In addition to regular culinary courses, the curriculum at the culinary institute includes hands-on front- and back-of-the- house training for students at Elevation. It’s a chance for students to experience firsthand what it’s like to work every position within a full-service restaurant. Profits from the restaurant cover the food and administration costs, but the gratuities from Elevation—which seats more than 75 people—go entirely into a scholarship fund for students.
When I arrived, the tastefully appointed dining room felt spacious with vaulted ceilings and tall windows looking out onto the Ponderosa pines. Windows at the back of the room face the kitchen and allow customers to catch a peek at the students working hard to prepare the meals. With a menu that includes three courses for a fixed price of just $21, Elevation offers a great value for diners in addition to giving students the hands-on experience they need.
“We price it that way because we want to bring the public in to take part in the educational experience of the students,” said instructor and Executive Chef Thor Erickson. “We want the feedback. In fact, we like feedback so much that we actually provide iPads with surveys on them for diners to use after they finish their meal. That way we can instantly know what’s happening, and then the next day the instructor can say, specifically, these steaks were overcooked. And knowing which student was working the grill allows us to approach them and to work on their competency in that area.”
Erickson is a long-time Central Oregon chef now enjoying his first appointment as an educator. One point of pride for him in the curriculum is the stress on sustainability. This is a core value of Cascade Culinary Institute, and one that is apparent in the menu at Elevation. Virtually every ingredient on the menu is locally sourced, from the meat, cheese and produce, all the way to the beverage menu, which includes a nice variety of Oregon wines, Sierra Nevada Elevation Ale and Portland-produced sodas.
On my first visit, I dined with friends, which allowed me to sample each of the four appetizer choices, and all but the vegetarian entrée. I have to say, we were impressed with the quality of the food, and maybe even a bit surprised, knowing students had prepared and presented every bite.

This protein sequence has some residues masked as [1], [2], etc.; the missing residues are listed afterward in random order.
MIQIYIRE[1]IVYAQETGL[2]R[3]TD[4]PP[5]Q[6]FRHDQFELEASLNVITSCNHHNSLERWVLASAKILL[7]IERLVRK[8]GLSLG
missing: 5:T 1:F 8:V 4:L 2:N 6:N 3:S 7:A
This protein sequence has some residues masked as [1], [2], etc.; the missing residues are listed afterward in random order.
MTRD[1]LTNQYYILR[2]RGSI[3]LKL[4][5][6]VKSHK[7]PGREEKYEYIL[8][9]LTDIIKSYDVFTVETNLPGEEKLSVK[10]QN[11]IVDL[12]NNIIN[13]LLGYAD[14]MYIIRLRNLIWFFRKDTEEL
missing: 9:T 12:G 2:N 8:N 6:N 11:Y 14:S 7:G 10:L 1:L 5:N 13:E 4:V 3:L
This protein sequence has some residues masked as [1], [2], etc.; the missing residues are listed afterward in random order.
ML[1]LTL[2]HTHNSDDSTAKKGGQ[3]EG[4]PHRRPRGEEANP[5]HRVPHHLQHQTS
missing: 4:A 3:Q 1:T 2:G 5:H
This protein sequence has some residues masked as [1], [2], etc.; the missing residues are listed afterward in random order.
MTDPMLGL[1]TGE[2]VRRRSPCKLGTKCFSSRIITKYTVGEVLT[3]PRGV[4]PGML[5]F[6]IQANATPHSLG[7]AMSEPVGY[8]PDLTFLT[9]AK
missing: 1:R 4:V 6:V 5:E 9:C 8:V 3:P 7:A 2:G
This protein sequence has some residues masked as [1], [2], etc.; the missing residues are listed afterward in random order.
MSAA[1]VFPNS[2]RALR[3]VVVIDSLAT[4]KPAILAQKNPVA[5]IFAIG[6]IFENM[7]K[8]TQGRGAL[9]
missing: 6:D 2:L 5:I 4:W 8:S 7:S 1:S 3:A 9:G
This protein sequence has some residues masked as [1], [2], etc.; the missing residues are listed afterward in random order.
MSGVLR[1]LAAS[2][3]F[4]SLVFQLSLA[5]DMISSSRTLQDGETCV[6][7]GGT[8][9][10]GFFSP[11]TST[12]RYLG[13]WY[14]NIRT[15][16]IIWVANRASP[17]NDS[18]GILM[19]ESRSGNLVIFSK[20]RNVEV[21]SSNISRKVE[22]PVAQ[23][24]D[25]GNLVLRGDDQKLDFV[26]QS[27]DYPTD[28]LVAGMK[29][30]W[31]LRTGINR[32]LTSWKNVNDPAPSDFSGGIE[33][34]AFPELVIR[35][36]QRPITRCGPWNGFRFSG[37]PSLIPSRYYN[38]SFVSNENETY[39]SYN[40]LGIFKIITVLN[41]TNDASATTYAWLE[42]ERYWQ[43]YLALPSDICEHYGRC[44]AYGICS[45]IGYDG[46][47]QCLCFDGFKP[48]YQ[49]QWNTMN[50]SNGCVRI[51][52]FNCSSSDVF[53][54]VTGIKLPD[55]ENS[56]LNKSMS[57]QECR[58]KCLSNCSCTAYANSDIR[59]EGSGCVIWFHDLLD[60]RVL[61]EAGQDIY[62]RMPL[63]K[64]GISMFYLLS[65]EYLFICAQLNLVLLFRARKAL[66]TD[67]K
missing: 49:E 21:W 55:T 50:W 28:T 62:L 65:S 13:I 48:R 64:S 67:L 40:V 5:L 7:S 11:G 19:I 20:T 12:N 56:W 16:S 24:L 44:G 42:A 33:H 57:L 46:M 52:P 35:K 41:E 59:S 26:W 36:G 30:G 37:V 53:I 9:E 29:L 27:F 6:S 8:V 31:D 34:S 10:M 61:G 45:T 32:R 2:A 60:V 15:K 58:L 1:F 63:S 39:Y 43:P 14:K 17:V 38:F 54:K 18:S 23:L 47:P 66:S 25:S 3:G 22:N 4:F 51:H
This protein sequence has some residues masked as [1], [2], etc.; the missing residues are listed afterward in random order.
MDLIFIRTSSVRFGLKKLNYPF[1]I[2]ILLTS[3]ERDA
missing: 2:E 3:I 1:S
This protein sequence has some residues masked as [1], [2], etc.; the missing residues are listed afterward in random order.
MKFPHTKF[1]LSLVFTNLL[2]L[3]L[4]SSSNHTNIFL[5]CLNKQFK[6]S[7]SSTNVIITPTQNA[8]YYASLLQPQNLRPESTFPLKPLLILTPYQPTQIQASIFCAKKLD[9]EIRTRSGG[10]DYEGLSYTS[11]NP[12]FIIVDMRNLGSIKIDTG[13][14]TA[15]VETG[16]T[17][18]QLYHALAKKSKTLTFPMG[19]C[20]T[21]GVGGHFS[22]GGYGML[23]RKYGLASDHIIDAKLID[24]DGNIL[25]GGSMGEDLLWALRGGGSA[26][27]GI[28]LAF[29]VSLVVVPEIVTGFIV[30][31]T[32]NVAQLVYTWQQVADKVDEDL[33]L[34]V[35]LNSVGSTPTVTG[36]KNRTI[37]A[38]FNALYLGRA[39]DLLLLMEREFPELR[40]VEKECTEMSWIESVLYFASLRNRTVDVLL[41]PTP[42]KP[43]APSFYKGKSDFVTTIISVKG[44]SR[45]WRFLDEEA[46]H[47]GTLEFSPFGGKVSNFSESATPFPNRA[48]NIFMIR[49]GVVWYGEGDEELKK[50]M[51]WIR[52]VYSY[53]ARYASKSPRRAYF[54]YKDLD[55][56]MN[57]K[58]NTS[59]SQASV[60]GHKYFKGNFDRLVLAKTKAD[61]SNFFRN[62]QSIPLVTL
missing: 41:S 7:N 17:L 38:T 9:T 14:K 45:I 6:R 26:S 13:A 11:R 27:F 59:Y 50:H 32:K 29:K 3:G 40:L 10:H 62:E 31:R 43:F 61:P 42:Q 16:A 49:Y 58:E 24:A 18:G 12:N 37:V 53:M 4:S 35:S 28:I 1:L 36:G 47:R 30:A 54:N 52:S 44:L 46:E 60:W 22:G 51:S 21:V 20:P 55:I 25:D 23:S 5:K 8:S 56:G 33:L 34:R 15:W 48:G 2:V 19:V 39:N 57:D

The stand-out appetizers were the Lacinado kale and the handcrafted charcuterie. The finely shredded kale was tenderized by a sour cherry vinaigrette and seeded with toasted Oregon hazelnuts and just the right amount of local Cada Dia Feta.
The charcuterie plate included pork and chicken sausage, and a rosette of prosciutto, with a salami center, all created by students in the butchering and charcuterie class, added to the curriculum this year.
In addition to teaching USDA butchering standards, Erickson also gives students practice in European seam butchering, which follows a stricter set of dissection principles intended to maintain the integrity of whole muscle groups with the connective tissue intact, so as not to expose the meat to bacteria before preservation.
The pork loin and the sturgeon ended up in a tie for second place in the entrée category. But the winner was the Draper Valley chicken.
The pan-roasted breast was the most texturally pleasing thing on the menu in my mind. So much so that I ordered it on my second visit, too. It burst with juices when I sliced into it, just before I discovered the hidden bottom layer of apple-fennel farce—a chicken sausage of sorts stuffed under the skin, which bonded with the breast when cooked.
On my second visit, I ordered the soup du jour as my first course. The presentation of the prosciutto consommé was a fresh surprise. Colorful edible flowers floated on the clarified broth, which were as delightful to the eye as the soup was to my palate.
Unfortunately for me, the service on both visits did not match the perfect execution of the menu. The manager, though present and engaged, failed to follow through during several steps of service with which he helped. Glasses remained empty even after more water was offered, and the drinks we ordered were late to arrive or never brought at all. Then, at the end of both visits, we were accidentally over-charged.
All of these things were forgivable of course; but we were surprised at how unfamiliar servers were with the ingredients and seemed to lack the information needed to answer basic questions about the menu.
On the other hand, I was impressed during both visits by the hostesses and the cooks—several of whom came out to engage with guests and enthusiastically described the dishes before me.
All in all, service was hit or miss, but the food itself hit the bulls-eye, exceeding my expectations for a gourmet three-course meal prepared by students and priced at only $21.
At the Cascade Culinary Institute
2555 NW Campus Village Way
Open Wednesday, Thursday and Friday with seatings from 5:00 to 8:00 p.m.